In the morning it was hosting guests denouncing protesters against President Hosni Mubarak as Iranian agents. By evening, it was airing a protester openly calling for the fall of the ruling system.
That shift by Egyptian state television in the course of a single day earlier this week was emblematic of a broader transformation over the course of the popular uprising.
As the revolt against the poverty, corruption and repression of Mubarak's 30 years in power has gained momentum, the official media's chiefs and staff have seen fit to change their tone.
That could help ensure their future if the democratic revolution goes all the way and ousts Mubarak and his circle, who have long used the media as part of their apparatus of control.
"State media may have changed tone but it is too late. They have been lying from the start and I don't understand why they think they are there to protect the president and not the country," said protester Ahmed Abdel Basat, 25, outside the heavily protected TV building in central Cairo on Friday.
Egypt's military realized the importance of media when it seized power in 1952. It was Mubarak's predecessor Anwar Sadat who announced the "blessed movement", as the revolution was initially called, on the radio.
Egyptian state media, which employ 46,000 people in their Cairo headquarters alone, have an extremely long reach. They include more than a dozen terrestrial and satellite channels, at least as many radio stations and some two dozen state newspapers and magazines in the country of 80 million.
Egypt owns one major satellite company, Nilesat, and has a stake in another, Arabsat. It cut the signal of Qatar-based Al Jazeera television early on during the disturbances.
Since the anti-Mubarak revolt began on January 25, state media have fought a losing battle with the popular mood.
The state news agency MENA first denounced the protests as the work of vandals.
After Mubarak's February 1 speech, it blamed the rallies in Cairo's Tahrir Square on people under foreign influence -- suggesting Lebanese group Hezbollah and Palestinian group Hamas had people on the scene -- as well as Egyptians with "agendas".
At the same time, the protesters of the first days of the revolt were lionized as noble youth who made legitimate demands for reform in the "January 25th Revolution", in contrast to those who were still in the streets demanding that Mubarak go.
At one point presenters on state TV shows tried to ridicule the protesters by saying they were receiving free meals from fast food chains with branches on or near Tahrir Square, though in fact most, if not all, of these were closed.
Amid the carnival atmosphere in Tahrir, protesters made fun of the attacks on them. Some walked around with large notebooks with the words "owner of an agenda" written on them, or munched burgers before the cameras of popular Arab satellite channels.
By the end of the week, Tahrir protesters were appearing on state radio and TV talk shows where presenters allowed them to express their demands for Mubarak to exit now, but pressed them to accept his concessions and help the country back to normal.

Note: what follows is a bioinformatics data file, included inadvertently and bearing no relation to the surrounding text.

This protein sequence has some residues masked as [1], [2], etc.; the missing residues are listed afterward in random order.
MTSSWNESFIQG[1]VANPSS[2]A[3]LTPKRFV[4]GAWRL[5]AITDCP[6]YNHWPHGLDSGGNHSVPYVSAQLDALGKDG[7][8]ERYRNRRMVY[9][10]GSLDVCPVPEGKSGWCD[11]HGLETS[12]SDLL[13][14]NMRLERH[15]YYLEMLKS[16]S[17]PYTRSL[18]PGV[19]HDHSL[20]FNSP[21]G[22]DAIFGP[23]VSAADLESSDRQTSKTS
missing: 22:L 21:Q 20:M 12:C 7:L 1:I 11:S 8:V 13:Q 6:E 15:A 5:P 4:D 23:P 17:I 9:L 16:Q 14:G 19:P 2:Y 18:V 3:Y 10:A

"We don't want to break up the state, our problem is who heads the presidency," a young protester, Bassem Fathy, said on one show. "We don't any more of this mentality of 'this is wrong, you're just kids'. That's just a way to keep having dictators."
NEWSPAPERS ADOPT REVOLUTION
This week the main state-owned dailies witnessed a major shift, when they began hailing a continuing revolution by the thousands of people who manned the Tahrir commune each day.
"We are faced with a credibility threat and there is nothing wrong with reviewing our calculations," said Ahmed Moussa, managing editor of al-Ahram newspaper. "We are really trying to avoid being seen by history as though we were singing one tune, while the people were singing another."
Several presenters on state TV walked out and members of the Journalists Syndicate rebelled against their Mubarak-backed chief Makram Mohammed Ahmed, who announced on Thursday he was on an "open vacation" from the post.
Soha al-Naqqash said she resigned after 20 years for what she called "a lack of ethical standards" in TV coverage.
"State media will struggle to regain its credibility. For that to happen, some of its leaders will have to be changed or else people won't believe reform is happening," she said.
One of the key demands already presented in preliminary talks between the government and opposition groups is "liberation of the media" from the government's grip.
The state media leviathan is still following Mubarak's agenda. After the 82-year-old leader's speech on Thursday night, MENA published comments in which Wael Ghonim, the Internet activist whose tears on private channel Dream TV this week reinvigorated protests, appeared to urge protesters to go home.
Ghonim later said he had been misrepresented.
Analyst Nabil Abdel Fattah said the official media's coverage of the uprising was a "scandal par excellence."
"What happened in Egypt was the rebirth of politics and the revival of the people as the source of legitimacy. State media must come to terms with that," he said.